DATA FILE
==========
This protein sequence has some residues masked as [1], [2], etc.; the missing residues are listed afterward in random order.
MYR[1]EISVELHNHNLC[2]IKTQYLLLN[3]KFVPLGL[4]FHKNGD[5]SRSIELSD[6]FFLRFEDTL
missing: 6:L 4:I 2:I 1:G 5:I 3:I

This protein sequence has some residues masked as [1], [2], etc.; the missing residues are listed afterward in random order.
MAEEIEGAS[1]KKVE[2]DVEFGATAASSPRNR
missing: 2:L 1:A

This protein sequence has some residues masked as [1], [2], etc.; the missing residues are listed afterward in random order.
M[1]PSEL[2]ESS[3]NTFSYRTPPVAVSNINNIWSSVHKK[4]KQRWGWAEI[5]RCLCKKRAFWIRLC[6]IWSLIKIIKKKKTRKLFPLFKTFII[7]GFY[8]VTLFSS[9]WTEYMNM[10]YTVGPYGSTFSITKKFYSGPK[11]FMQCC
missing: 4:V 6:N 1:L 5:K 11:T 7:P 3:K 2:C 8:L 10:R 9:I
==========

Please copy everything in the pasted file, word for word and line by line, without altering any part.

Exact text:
This protein sequence has some residues masked as [1], [2], etc.; the missing residues are listed afterward in random order.
MYR[1]EISVELHNHNLC[2]IKTQYLLLN[3]KFVPLGL[4]FHKNGD[5]SRSIELSD[6]FFLRFEDTL
missing: 6:L 4:I 2:I 1:G 5:I 3:I

This protein sequence has some residues masked as [1], [2], etc.; the missing residues are listed afterward in random order.
MAEEIEGAS[1]KKVE[2]DVEFGATAASSPRNR
missing: 2:L 1:A

This protein sequence has some residues masked as [1], [2], etc.; the missing residues are listed afterward in random order.
M[1]PSEL[2]ESS[3]NTFSYRTPPVAVSNINNIWSSVHKK[4]KQRWGWAEI[5]RCLCKKRAFWIRLC[6]IWSLIKIIKKKKTRKLFPLFKTFII[7]GFY[8]VTLFSS[9]WTEYMNM[10]YTVGPYGSTFSITKKFYSGPK[11]FMQCC
missing: 4:V 6:N 1:L 5:K 11:T 7:P 3:K 2:C 8:L 10:R 9:I